The job search was not going well. I was putzing around at home, languishing in social hibernation and isolation. I had not left my home in a week. I had fallen into a rut of perusing LinkedIn in the early morning, submitting job applications, checking email and then retiring to the sofa to catch up on my Netflix binge-watching. It was not healthy. It was time to break the cycle.
I had always wanted to photograph the Neshanic Mills. I set off for South Branch River Trail.
The mill is located on River Road in Neshanic, an unincorporated community and census-designated place within Hillsborough Township. It’s a twenty-minute drive from my home. I wanted to photograph the mill from the banks of the Neshanic River. The easiest access point was from the South Branch River Trail in Neshanic Station. That meant crossing the Neshanic Station Bridge. Crossing this one-lane bridge is challenging as I can’t see if another car has entered the bridge until I am almost on the bridge myself, and backing up onto River Road can be perilous. But I was lucky. There was no traffic at this time of the day.
The air was hot and humid. It was also near noon, and the sun was high. It was far from an ideal time for photography. Determined nonetheless, I trudged along the muddy trail that led to the river bank. I promised myself I would take just a few photographs and then find some lunch. I set up the tripod and snapped a few "close-ups" of the mills just as a small group of kayakers arrived.
The Neshanic Mills has a rich history dating back to the early 18th century. The original Neshanic Mill was built in 1742 by John Opie, an early settler of the region. It was constructed on the banks of the Neshanic River, which provided a reliable source of water power for the mill's operation. Initially, the mill focused on grinding grain into flour, a vital commodity for local farmers. The mill was an integral part of the agricultural community, serving as a hub for processing grains and other agricultural products.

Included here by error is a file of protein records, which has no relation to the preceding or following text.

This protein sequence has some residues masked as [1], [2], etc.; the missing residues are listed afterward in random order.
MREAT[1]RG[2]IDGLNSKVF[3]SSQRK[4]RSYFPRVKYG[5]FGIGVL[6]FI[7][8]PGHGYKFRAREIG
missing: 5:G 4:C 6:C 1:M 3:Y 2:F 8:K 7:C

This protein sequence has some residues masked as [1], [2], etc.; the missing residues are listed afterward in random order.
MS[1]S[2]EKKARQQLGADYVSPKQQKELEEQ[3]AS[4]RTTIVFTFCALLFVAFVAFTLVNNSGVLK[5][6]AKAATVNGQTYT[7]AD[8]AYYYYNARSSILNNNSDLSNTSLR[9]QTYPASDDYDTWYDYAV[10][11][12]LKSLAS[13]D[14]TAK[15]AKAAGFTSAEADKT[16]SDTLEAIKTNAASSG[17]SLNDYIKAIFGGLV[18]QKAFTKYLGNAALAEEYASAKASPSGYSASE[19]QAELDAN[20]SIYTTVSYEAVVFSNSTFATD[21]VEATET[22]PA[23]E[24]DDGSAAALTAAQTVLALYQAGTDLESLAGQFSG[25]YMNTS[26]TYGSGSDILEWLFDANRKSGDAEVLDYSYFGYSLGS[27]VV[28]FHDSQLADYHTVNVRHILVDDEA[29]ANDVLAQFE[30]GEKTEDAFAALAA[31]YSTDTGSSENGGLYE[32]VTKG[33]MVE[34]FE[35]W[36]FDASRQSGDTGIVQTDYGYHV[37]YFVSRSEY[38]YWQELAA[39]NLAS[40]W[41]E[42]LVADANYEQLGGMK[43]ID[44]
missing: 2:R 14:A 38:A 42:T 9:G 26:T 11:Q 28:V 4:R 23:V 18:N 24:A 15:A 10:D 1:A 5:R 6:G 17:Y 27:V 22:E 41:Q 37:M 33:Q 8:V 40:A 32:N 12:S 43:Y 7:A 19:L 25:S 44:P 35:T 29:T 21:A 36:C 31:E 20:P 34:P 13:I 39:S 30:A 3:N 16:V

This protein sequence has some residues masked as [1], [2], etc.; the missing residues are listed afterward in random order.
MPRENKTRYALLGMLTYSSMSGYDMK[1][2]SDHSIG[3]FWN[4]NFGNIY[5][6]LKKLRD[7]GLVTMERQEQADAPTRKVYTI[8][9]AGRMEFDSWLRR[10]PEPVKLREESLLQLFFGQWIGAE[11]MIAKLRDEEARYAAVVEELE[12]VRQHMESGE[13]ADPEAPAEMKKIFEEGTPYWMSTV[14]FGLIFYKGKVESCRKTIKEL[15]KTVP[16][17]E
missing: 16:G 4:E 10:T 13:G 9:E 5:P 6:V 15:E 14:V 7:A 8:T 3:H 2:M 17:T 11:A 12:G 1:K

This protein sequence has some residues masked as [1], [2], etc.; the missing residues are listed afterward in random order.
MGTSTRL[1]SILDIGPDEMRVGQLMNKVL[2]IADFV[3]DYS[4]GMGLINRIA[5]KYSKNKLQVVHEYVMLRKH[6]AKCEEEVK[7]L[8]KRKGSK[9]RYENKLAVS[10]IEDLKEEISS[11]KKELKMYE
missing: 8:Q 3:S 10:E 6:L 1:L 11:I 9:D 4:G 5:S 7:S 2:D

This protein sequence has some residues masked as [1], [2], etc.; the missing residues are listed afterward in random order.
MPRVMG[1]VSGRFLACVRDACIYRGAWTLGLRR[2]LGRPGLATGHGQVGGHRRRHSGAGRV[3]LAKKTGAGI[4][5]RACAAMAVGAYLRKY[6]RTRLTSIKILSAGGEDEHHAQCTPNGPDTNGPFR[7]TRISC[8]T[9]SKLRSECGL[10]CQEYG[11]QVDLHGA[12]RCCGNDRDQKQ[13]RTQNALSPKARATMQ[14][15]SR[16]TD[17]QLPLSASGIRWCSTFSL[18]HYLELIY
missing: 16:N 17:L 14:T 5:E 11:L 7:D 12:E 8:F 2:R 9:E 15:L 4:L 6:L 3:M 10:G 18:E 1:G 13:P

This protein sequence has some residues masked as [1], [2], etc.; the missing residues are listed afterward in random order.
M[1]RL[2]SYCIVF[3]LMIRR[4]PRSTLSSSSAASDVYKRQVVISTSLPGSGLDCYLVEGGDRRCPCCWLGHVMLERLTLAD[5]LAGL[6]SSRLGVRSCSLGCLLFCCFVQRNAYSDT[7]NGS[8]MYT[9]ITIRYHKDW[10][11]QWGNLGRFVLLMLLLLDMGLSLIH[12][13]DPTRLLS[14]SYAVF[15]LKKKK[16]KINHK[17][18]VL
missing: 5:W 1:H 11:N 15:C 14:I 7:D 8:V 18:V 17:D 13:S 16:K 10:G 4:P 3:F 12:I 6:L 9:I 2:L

Over the years, the Neshanic Mill underwent several transformations and expansions. The mill was rebuilt in the early 19th century after a fire destroyed the original structure. The new mill featured improved technology, including adding a turbine to harness water power efficiently. Farmers from the surrounding areas brought their grains to be processed at the mill, which helped sustain the agricultural community and provided essential goods for the growing population.
However, the demand for traditional milling methods diminished as the Industrial Revolution progressed. The introduction of large-scale flour mills and advances in transportation led to a decline in small, local mills like the Neshanic Mill. By the mid-20th century, the mill had ceased operations and fell into disrepair.
I moved further along the bank for a more expansive capture.
In recent years, efforts have been made to preserve and restore the Neshanic Mills as a historic landmark. The mill has been listed on the National Register of Historic Places, recognising its significance in local history and architecture. Restoration projects have aimed to maintain the mill's original character and highlight its historical importance to visitors.
It was too hot to continue. The heat became unbearable, draining my energy and dampening my enthusiasm. I packed my gear and drove five minutes to the Riverside Inn in Neshanic Station. I ordered fish tacos and a pint of ale. Past experience has taught me this is the safest meal when dining at an unfamiliar tavern. I was excited that The Riverside Inn had Conclave’s Gravitational Waves on tap.